Diablo and his minions will dole out the most extreme player punishment in Diablo III, thanks to its fourth, harder than Hell difficulty level known as Inferno. Blizzard revealed the harsh, high-level difficulty gameplay feature at Gamescom today, explaining what it means for the most dedicated of Diablo III players.
Blizzard Entertainment game director Jay Wilson tells Kotaku that Diablo III's Inferno difficulty is aimed at players who have maxed out their character by reaching the level 60 player cap. Only then can they tackle Inferno difficulty, a challenge that will throw enemies at the player that are of even higher levels. Wilson says the level for every monster in Inferno will be, at minimum, level 61 making Diablo III's hardest difficulty setting an overwhelming, often uphill battle.
(In Diablo II, players could level their characters up to 99, but the highest level monster was 85.)
Monsters will see an increase in health, damage, damage resistances and aggression in Inferno. They'll also have access to a larger suite of powers in Inferno, making minions and boss monsters even tougher. Expect a tougher game across the board, with broader than ever challenges even for the most skilled demon hunters.
"The idea was that we wanted a difficulty mode where the entire game was viable," Wilson says. "So you don't have to pick and choose key areas [to replay]." Diablo III's Inferno difficulty, he says, will be "very difficult, very challenging," presenting a "flattened" difficulty experience that Blizzard hopes will provide a more balanced, but more challenging end game for Diablo diehards.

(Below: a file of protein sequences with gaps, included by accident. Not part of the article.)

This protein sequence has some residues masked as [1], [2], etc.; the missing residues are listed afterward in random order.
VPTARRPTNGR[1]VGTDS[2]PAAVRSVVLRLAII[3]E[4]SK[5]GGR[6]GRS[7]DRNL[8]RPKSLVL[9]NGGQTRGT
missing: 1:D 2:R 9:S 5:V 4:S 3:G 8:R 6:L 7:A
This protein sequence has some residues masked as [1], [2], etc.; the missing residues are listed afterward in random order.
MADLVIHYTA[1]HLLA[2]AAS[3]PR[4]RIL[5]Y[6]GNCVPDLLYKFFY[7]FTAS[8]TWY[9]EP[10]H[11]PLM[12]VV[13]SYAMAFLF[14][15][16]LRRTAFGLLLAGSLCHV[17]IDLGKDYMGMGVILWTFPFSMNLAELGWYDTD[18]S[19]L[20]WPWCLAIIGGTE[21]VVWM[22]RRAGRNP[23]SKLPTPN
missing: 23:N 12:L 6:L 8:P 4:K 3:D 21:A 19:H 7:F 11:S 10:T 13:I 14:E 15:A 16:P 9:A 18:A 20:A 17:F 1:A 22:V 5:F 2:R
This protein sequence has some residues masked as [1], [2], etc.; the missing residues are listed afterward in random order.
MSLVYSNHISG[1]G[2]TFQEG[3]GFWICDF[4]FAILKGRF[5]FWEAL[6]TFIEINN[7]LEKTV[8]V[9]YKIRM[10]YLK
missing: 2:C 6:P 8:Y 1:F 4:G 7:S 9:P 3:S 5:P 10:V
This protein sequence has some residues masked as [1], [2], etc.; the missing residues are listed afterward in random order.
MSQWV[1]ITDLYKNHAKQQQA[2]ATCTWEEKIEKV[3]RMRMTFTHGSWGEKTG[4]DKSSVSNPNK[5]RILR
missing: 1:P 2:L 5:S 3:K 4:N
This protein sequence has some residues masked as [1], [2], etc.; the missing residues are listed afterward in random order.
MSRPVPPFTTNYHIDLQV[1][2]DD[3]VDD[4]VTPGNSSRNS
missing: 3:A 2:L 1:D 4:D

That "flattened" difficulty will mean, Blizzard hopes, that players revisit the entire world of Diablo III seeking bigger and bolder challenges, not just go on "Mephisto runs" or fight a specific breed of minion in search of experience points and sweet loot drops.
"We do expect there to be a certain amount of... runs to get items, but we wanted players to do it over a lot more content," Wilson said. "We're trying to make sure that there's a lot more opportunities for players to see a lot more variety." Wilson added that if player behavior does eventually lead to tightly focused runs in Diablo III, the developer may make adjustments for that by encouraging (and rewarding) players for having more diverse replays.
Inferno difficulty naturally comes with rewards beyond sightseeing, Wilson says. Some armor, weapons and items will be exclusive to Inferno (while other highly coveted items will drop more frequently at that level). Some of the game's Runestones, the socketable items that modify player skills and spells, are also found only in Inferno, offering all new abilities to those willing to run the risk of playing at the top tier difficulty—or willing to pay for the good stuff in Diablo III's auction house.
Those coveted, highest-of-high-level items, weapons and armor sets will be visually distinct from the versions available to players of lower difficulty levels (Normal, Nightmare and Hell), Wilson says. While Diablo II recycled much of that game's art assets for powerful, late game gear, Blizzard will give players brand-new art for Inferno-level loot in Diablo III. It should be patently obvious, visually, when someone is sporting elite items that were dropped during Inferno gameplay, Blizzard says.
Diablo III for PC and Mac still has no firm release date, but expect the hardest of hard Diablo games soon-ish.